When working on an author platform, writers can feel overwhelmed with all the things they have to do or think about. How to tackle the universe of platform without going a little insane?
Part of it depends on personality, so I’ll address this for:
1. People who use goal setting
2. People who don’t use goal setting
(That said, you will find something useful in both sections if you are developing a writing career.)
Author Platform For Goal Setters
Goal setters almost always have a definite path they’re on, so before deciding on your plan of action, identify your primary goal(s) for the next six to twelve months. These are the ones I see most often:
1. Developing as a writer or figuring out who you are and what you write
2. Creating, making, producing (which may spin you over to #1 on occasion)
3. Publishing and building formal recognition of you and your work
4. Reader engagement, platform development, and/or audience development—which can be difficult to pursue until you have a body of work and/or some level of recognition in the community.
If you feel like #1 or #2 is most closely aligned with your 6–12 month goals, then you should spend about 10% of your writing time on platform-building priorities.
If #3 or #4 are most closely aligned with your 6–12 month goals, then you may want to spend up to 50% of your time (or whatever percentage seems right to you—how deeply you want to dive, or if you have a book release coming) on publishing and platform, or the business end of your career, until you’ve gained some momentum or you realize it’s time to get back to producing. Many writers operate in this on-cycle/off-cycle because it’s helpful for focus and productivity.
If you’re not sure what your platform-building priorities should be, think about your long-term goals, or where you want to be in 1-5 years. This can quickly become a paralyzing task, so keep it simple. For instance, if you envision having several books published in five years, but you don’t yet have a website, then a platform priority would be establishing one. If you want to grow your reach online, becoming involved in social media or writing online articles (or a blog) is a common step.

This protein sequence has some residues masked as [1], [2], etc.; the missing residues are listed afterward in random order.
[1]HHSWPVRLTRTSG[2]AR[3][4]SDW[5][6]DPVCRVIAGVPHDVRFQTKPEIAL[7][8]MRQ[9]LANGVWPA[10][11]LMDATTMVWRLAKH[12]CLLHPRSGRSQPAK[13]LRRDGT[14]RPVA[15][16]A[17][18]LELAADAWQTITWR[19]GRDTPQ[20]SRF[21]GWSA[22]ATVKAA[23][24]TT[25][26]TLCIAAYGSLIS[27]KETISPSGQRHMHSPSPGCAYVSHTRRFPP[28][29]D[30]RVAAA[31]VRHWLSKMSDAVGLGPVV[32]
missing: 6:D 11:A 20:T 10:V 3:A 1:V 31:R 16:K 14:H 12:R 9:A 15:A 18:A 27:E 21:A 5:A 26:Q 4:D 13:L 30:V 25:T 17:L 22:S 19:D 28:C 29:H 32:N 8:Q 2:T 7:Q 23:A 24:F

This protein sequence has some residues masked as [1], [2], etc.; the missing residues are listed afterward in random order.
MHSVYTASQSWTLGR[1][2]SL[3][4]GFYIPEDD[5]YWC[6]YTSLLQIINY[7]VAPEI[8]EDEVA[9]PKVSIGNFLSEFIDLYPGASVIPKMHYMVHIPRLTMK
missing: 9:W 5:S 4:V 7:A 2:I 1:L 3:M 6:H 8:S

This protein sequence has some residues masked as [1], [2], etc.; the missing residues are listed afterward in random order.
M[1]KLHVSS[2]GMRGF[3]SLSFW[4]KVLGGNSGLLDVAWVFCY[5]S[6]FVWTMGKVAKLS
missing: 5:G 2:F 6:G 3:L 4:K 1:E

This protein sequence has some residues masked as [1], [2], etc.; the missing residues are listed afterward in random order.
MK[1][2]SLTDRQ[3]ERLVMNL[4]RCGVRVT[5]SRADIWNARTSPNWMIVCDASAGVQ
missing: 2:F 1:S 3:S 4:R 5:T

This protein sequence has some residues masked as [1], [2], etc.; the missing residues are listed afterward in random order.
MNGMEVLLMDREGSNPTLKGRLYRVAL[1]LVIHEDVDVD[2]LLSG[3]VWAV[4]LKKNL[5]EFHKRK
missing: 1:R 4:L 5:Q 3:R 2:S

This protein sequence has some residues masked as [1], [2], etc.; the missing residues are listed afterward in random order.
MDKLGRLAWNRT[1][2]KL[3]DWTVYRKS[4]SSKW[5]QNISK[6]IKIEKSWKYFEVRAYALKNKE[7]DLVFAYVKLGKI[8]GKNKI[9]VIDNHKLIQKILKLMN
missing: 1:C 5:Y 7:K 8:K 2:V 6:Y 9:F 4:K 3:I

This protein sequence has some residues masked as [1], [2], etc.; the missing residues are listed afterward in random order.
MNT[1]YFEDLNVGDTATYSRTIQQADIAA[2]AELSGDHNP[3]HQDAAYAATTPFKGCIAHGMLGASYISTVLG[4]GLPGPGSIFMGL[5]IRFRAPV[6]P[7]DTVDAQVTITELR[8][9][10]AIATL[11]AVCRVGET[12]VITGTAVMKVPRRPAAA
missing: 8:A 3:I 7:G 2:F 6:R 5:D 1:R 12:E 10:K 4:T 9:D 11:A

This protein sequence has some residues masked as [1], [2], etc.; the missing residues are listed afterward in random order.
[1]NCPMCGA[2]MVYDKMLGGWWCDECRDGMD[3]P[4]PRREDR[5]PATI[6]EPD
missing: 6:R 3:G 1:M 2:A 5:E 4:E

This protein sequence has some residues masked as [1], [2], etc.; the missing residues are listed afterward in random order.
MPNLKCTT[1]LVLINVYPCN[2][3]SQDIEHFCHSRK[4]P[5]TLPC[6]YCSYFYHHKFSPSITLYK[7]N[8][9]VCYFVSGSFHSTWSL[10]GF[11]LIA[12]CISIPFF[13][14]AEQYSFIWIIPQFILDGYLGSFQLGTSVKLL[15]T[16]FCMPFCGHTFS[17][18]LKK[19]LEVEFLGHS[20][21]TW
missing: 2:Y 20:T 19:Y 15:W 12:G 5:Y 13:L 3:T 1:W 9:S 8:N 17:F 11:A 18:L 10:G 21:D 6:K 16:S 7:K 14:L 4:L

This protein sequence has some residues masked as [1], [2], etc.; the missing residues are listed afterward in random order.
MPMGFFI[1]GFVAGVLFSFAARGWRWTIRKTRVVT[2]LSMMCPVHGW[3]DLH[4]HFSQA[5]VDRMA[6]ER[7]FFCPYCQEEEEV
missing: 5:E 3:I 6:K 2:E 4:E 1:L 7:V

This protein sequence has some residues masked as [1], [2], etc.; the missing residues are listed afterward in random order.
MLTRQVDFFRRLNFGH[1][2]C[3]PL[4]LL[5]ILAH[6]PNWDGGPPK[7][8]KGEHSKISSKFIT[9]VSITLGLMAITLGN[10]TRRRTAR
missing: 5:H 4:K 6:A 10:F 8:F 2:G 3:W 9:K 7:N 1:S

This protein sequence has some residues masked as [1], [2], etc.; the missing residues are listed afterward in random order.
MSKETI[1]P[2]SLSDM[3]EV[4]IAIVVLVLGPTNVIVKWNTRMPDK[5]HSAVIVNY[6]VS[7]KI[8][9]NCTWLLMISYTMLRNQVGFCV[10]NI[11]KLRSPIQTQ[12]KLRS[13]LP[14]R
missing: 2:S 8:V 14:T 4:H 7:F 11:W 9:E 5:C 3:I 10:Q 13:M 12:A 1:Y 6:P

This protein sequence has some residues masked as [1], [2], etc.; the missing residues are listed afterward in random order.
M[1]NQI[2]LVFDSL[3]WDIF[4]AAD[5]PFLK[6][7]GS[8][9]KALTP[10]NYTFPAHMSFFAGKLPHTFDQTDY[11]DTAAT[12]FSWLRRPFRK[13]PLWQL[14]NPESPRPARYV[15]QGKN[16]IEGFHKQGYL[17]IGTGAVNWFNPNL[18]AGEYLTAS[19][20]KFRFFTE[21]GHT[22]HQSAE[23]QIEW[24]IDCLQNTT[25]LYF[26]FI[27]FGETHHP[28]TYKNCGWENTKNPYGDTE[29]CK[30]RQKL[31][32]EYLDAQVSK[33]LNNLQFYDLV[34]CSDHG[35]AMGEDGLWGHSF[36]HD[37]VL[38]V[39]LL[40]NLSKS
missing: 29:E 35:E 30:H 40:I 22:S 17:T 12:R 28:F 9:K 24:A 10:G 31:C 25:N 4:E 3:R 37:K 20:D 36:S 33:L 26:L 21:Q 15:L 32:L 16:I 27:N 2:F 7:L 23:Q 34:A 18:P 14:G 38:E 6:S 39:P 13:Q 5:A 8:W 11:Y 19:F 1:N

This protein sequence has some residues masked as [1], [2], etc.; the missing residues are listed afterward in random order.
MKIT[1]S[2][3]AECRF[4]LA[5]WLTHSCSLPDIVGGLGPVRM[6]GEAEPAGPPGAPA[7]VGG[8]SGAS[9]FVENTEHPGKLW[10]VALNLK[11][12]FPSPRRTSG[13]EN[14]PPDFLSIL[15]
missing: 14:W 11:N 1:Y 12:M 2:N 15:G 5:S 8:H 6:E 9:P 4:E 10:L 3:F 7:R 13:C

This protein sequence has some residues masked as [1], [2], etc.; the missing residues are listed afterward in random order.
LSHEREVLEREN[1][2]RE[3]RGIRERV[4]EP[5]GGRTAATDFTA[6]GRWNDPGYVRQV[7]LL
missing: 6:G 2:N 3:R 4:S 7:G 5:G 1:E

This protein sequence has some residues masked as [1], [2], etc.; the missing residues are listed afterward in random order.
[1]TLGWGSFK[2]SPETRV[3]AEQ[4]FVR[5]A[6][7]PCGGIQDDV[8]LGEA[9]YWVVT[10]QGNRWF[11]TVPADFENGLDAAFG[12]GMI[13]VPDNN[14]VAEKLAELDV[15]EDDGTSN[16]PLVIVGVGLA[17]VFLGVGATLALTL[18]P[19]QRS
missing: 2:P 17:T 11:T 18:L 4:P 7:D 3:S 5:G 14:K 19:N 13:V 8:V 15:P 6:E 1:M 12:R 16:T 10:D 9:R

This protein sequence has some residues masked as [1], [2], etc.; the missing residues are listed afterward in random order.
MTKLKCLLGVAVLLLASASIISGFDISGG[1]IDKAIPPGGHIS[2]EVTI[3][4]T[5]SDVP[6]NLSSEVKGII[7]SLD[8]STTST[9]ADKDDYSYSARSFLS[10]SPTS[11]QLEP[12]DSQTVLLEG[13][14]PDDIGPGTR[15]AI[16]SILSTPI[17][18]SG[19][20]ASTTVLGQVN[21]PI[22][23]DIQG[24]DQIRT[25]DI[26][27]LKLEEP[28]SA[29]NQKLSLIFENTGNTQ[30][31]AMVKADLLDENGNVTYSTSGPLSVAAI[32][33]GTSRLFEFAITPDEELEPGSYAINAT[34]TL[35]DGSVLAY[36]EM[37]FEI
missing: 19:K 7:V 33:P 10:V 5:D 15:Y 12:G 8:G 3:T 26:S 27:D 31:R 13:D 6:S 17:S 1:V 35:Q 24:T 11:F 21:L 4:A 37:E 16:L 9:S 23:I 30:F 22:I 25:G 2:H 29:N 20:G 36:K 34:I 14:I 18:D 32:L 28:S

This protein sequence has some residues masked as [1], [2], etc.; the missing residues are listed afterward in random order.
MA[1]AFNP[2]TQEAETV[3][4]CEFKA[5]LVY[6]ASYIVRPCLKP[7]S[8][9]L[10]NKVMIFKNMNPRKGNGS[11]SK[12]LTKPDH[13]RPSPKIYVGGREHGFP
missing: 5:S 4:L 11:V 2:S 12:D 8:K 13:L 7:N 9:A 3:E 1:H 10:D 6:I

Here’s what I use as a general rule of thumb for platform-building priorities, specifically for new and mid-career writers:
1. Establishing or improving your website and/or blog. Sometimes this means investing a little money in design or development.
2. Identifying new publishing opportunities or partnerships to get your work spread to the right target audience or to a bigger target audience than the one you currently reach.
3. Improving your overall brand cohesiveness. This might be as simple as having a business card that matches your website, or having a Facebook cover photo that reflects your brand. It may involve hiring design help.
4. Adding an e-mail newsletter to your overall efforts if you don’t have one.
5. Identifying the social media outlet(s) you want to be strategic about and focus on for growth, as well as those where you might want to simply experiment and play.
6. Looking at how you can diversify the mediums in which you present your content or stories. If you’ve focused solely on written work, is there an opportunity to also try audio, video, or images?
Author Platform For Non-Goal Setters
In full disclosure, I’m someone who rarely sets goals for herself. I mainly work based on “signals.” I pay close attention to how people are responding to my activity (and sometimes I measure it, using a tool like Google Analytics), and what themes are showing up in my classes/conferences, then I adjust. I also pay attention to people whom I admire, and sometimes I imitate them if I see a better way to do things.
I do read trend articles and stay current on how the industry is unfolding, but such things don’t influence me on a day-to-day basis; it’s more about understanding how best practices evolve and intuiting when it’s time to make a change in how I direct my efforts.
Mostly, I favor experimentation and letting my enjoyment drive the platform building. And whether you’re a goal setter or not, it’s important to pay attention to what’s giving you energy, and what’s taking it away. Avoid pursuing a platform-building activity if it doesn’t feel like a good match for the rest of what you’re doing. Or, put another way: don’t make your life difficult by trying to force something that’s not really you. There are so many ways to develop a strong platform that you have the freedom to focus only on the activities you like, which in turn will lead to the satisfaction and growth you want.
Author Platform: The Bottom Line
Set some goals. Or don’t. But do get started on the process of building. It takes time, and you won’t get too far if you keep waiting for some kind of magical moment. The magic happens as you make a writing life—piece by unforced piece.
Looking to develop your career into a long-term, potentially money-making endeavor? Consider working with Jane through our Poets and Writers Career Package.